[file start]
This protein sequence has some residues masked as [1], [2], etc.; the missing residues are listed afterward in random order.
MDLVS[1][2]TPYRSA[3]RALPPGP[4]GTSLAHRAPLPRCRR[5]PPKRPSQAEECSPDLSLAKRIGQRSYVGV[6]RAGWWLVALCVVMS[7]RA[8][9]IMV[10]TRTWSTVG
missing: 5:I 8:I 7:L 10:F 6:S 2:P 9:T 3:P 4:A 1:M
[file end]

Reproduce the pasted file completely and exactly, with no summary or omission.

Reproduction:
This protein sequence has some residues masked as [1], [2], etc.; the missing residues are listed afterward in random order.
MDLVS[1][2]TPYRSA[3]RALPPGP[4]GTSLAHRAPLPRCRR[5]PPKRPSQAEECSPDLSLAKRIGQRSYVGV[6]RAGWWLVALCVVMS[7]RA[8][9]IMV[10]TRTWSTVG
missing: 5:I 8:I 7:L 10:F 6:S 2:P 9:T 3:P 4:A 1:M